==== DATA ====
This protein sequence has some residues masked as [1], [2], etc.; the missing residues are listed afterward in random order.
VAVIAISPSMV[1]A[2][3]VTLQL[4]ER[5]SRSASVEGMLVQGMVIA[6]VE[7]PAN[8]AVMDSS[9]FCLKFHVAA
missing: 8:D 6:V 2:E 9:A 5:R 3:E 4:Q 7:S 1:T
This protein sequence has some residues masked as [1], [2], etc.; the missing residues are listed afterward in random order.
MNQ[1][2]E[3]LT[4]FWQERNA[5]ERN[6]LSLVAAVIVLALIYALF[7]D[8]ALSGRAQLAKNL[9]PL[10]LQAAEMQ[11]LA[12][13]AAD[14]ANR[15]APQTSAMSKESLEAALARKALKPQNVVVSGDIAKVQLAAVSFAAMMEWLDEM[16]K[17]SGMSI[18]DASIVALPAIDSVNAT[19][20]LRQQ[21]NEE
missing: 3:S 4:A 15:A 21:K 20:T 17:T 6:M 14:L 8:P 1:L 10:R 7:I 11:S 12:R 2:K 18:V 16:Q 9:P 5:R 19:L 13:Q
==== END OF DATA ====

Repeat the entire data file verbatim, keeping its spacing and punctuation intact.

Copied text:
This protein sequence has some residues masked as [1], [2], etc.; the missing residues are listed afterward in random order.
VAVIAISPSMV[1]A[2][3]VTLQL[4]ER[5]SRSASVEGMLVQGMVIA[6]VE[7]PAN[8]AVMDSS[9]FCLKFHVAA
missing: 8:D 6:V 2:E 9:A 5:R 3:E 4:Q 7:S 1:T
This protein sequence has some residues masked as [1], [2], etc.; the missing residues are listed afterward in random order.
MNQ[1][2]E[3]LT[4]FWQERNA[5]ERN[6]LSLVAAVIVLALIYALF[7]D[8]ALSGRAQLAKNL[9]PL[10]LQAAEMQ[11]LA[12][13]AAD[14]ANR[15]APQTSAMSKESLEAALARKALKPQNVVVSGDIAKVQLAAVSFAAMMEWLDEM[16]K[17]SGMSI[18]DASIVALPAIDSVNAT[19][20]LRQQ[21]NEE
missing: 3:S 4:A 15:A 21:K 20:T 17:T 6:M 14:L 8:P 1:L 10:R 7:I 11:S 12:R 2:K 18:V 16:Q 9:P 5:R 19:L 13:Q